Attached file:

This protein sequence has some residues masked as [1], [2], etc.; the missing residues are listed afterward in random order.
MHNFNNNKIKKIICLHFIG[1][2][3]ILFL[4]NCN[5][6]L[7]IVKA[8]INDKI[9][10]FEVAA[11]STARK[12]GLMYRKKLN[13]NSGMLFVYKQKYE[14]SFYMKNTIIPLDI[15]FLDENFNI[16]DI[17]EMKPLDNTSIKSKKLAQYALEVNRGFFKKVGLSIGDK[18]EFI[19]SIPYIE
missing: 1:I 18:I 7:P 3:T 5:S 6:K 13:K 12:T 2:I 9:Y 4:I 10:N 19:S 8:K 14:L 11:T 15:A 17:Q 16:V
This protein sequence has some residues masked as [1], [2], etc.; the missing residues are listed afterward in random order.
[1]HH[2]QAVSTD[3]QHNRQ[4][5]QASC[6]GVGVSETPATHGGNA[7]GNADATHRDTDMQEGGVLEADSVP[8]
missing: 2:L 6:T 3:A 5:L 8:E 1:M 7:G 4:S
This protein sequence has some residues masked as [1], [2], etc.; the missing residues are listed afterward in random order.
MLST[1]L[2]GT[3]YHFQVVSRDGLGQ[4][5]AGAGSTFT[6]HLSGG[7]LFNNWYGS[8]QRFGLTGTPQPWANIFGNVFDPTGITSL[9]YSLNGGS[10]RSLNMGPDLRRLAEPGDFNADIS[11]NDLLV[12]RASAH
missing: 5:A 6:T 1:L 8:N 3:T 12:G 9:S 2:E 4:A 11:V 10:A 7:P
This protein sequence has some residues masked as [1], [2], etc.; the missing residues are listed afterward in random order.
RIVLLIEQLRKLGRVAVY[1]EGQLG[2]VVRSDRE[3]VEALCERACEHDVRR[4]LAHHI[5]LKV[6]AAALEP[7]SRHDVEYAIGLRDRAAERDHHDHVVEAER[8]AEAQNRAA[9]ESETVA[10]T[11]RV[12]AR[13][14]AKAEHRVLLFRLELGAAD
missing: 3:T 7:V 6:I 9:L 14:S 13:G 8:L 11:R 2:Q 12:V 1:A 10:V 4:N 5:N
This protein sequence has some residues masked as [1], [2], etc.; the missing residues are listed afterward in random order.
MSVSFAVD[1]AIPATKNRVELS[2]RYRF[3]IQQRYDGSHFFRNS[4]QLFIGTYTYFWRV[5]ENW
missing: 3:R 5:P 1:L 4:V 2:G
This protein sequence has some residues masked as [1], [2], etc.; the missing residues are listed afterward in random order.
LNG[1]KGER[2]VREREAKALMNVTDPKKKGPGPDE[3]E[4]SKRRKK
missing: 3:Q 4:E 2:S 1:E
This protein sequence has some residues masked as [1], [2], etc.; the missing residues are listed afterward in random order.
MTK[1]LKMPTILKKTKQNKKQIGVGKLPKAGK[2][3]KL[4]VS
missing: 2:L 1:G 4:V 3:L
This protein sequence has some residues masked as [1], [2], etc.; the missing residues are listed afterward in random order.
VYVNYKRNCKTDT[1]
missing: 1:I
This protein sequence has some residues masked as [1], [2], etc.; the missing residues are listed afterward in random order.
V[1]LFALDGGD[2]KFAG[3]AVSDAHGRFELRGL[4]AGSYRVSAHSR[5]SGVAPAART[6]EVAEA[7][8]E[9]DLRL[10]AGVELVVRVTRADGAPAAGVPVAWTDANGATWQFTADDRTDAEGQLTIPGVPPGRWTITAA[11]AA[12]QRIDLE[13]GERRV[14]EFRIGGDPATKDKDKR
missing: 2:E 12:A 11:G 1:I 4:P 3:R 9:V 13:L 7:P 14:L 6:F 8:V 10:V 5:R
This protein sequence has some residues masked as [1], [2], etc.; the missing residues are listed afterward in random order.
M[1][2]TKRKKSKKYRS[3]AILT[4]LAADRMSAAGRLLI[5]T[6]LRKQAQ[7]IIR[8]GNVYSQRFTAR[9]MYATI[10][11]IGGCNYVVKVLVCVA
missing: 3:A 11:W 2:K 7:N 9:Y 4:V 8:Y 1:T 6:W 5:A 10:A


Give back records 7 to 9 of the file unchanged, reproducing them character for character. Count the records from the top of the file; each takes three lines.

This protein sequence has some residues masked as [1], [2], etc.; the missing residues are listed afterward in random order.
MTK[1]LKMPTILKKTKQNKKQIGVGKLPKAGK[2][3]KL[4]VS
missing: 2:L 1:G 4:V 3:L
This protein sequence has some residues masked as [1], [2], etc.; the missing residues are listed afterward in random order.
VYVNYKRNCKTDT[1]
missing: 1:I
This protein sequence has some residues masked as [1], [2], etc.; the missing residues are listed afterward in random order.
V[1]LFALDGGD[2]KFAG[3]AVSDAHGRFELRGL[4]AGSYRVSAHSR[5]SGVAPAART[6]EVAEA[7][8]E[9]DLRL[10]AGVELVVRVTRADGAPAAGVPVAWTDANGATWQFTADDRTDAEGQLTIPGVPPGRWTITAA[11]AA[12]QRIDLE[13]GERRV[14]EFRIGGDPATKDKDKR
missing: 2:E 12:A 11:G 1:I 4:P 3:R 9:V 13:L 7:P 14:L 6:F 8:V 10:V 5:R